40. 40. This object describes a snapshot of the source tree. </li></ul><li>A commit object links tree objects together into a history. </li><ul><li>Contains </li><ul><li>the name of a tree object (of the top-level source directory),
  41. 41. a timestamp,
  42. 42. a log message, and
  43. 43. the names of zero or more parent commit objects </li></ul></ul><li>A tag object is a container that contains reference to another object and can hold additional meta-data related to another object. </li><ul><li>Generally used to store a digital signature of a commit object corresponding to a particular release of the data being tracked by Git. </li></ul></ul>20/Apr/2011 Presenter: Bryan Gruneberg
  44. 44. More on commit objects (yes – that important...) <ul><li>Parent commit objects are those commits that were edited to produce the subsequent state of the project.
  45. 45. A project always has one commit object with no parents. This is the first commit made to the project repository (initial commit)
  46. 46. You can visualize a repository as a directed acyclic graph of commit objects </li><ul><li>pointers to parent commits always pointing backwards in time
  47. 47. Starting from any commit, you can walk along the tree by parent commits to see the history of changes that led to that commit. </li></ul><li>So... NB: GIT version control is all about manipulating this graph of commits </li><ul><li>Whenever you want to perform an operation to query or manipulate the repository, you should be thinking, “how do I want to query or manipulate the graph of commits?” </li></ul></ul>20/Apr/2011 Presenter: Bryan Gruneberg
  48. 48. Don't lose your head... <ul><li>A “head” is a reference to a commit object
  49. 49. Each head has a name </li><ul><li>By default, there is a head in every repository called master
  50. 50. A repository can contain any number of heads
  51. 51. At any given time, one head is selected as the “current head” </li><ul><li>aliased to HEAD, all-caps. </li></ul></ul><li>**NB** </li><ul><li>“ head” (lowercase) refers to any one of the named heads in the repository
  52. 52. “ HEAD” (uppercase) refers exclusively to the currently active head
  53. 53. This is used seen in Git documentation, and isn't always explicitly explained </li></ul></ul>20/Apr/2011 Presenter: Bryan Gruneberg
  54. 54. Looks like this... 20/Apr/2011 Presenter: Bryan Gruneberg
  55. 55. Branching Scenario... <ul><li>You build a Drupal theme
  56. 56. You commit the theme code, and let customers review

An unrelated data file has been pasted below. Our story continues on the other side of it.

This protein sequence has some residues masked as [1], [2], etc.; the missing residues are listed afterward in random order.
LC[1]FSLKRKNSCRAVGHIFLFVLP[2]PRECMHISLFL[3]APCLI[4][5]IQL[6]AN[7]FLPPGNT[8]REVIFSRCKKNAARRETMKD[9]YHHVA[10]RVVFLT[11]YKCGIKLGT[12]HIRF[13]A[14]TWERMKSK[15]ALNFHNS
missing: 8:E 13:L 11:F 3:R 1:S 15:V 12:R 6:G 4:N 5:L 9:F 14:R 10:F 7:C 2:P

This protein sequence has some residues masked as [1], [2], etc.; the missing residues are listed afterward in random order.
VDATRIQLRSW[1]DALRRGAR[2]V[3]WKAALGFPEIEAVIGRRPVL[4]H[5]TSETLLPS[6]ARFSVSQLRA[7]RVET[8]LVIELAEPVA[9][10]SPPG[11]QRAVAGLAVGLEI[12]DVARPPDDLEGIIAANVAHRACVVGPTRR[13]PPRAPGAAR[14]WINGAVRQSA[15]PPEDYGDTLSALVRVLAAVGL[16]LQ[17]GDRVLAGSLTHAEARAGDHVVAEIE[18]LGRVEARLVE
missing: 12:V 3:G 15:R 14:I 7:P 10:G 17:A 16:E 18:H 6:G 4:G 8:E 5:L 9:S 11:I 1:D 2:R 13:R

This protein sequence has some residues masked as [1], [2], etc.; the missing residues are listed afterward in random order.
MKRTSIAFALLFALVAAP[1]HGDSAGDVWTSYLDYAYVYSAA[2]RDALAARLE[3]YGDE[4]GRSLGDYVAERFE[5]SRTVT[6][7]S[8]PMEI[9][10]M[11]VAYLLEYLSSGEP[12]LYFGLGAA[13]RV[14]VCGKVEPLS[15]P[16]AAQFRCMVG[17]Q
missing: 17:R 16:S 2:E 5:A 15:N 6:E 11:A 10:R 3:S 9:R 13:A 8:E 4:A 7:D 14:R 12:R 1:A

57. 57. While they review, you carry on with new functionality
  58. 58. They revert and ask that all <span class=header> tags to be changed to <h4> tags
  59. 59. You want to fix the code for them, but you don't want them to have access to the half-baked new feature code </li></ul>20/Apr/2011 Presenter: Bryan Gruneberg
  60. 60. Branching... 20/Apr/2011 Presenter: Bryan Gruneberg
  61. 61. Branching... result 20/Apr/2011 Presenter: Bryan Gruneberg
  62. 62. Merging <ul><li>Once you are done working on a branch, you often want to bring those changes into a main stream of development
  63. 63. Git merge </li></ul>20/Apr/2011 Presenter: Bryan Gruneberg
  64. 64. Collaborating GIT allows you to share repository data from other developers <ul><li>Git clone <repository>
  65. 65. Git pull
  66. 66. NB </li><ul><li>YOU WILL HAVE THE ENTIRE HISTORY </li></ul></ul>20/Apr/2011 Presenter: Bryan Gruneberg
  67. 67. Collaborating... GIT allows you to share repository data with other developers <ul><li>git push
  68. 68. Essentially this is... </li><ul><li>Pushing your changes to the remote
  69. 69. Setting the remote-head to the remote head the pushing-repository referred to </li></ul><li>If no arguments are given to git push, it will push all the branches in the repository that are set up for tracking. </li></ul>20/Apr/2011 Presenter: Bryan Gruneberg
  70. 70. Drupal & GIT <ul><li>Drupal used to use CVS (eeugh)
  71. 71. Drupal now uses GIT (yay)
  72. 72. Drupal.org account integrated with git account
  73. 73. Drupal.org projects are all git repositories
  74. 74. Drupal core is in GIT </li></ul>20/Apr/2011 Presenter: Bryan Gruneberg
  75. 75. drupal.org & SSH Keys <ul><li>Drupal.org now uses SSH Keys </li><ul><li>Create keys (ssh-keygen / puttygen)
  76. 76. Only share .pub!!!
  77. 77. KEEP THE OTHER SECRET... SECRET! </li></ul><li>You can then... </li><ul><li>Create new Drupal projects (modules)
  78. 78. Contribute to modules where you have been given access </li></ul></ul>20/Apr/2011 Presenter: Bryan Gruneberg
  79. 79. What Perceptum does... 20/Apr/2011 Presenter: Bryan Gruneberg
  80. 80. Why CI Makes Sense 20/Apr/2011 Presenter: Bryan Gruneberg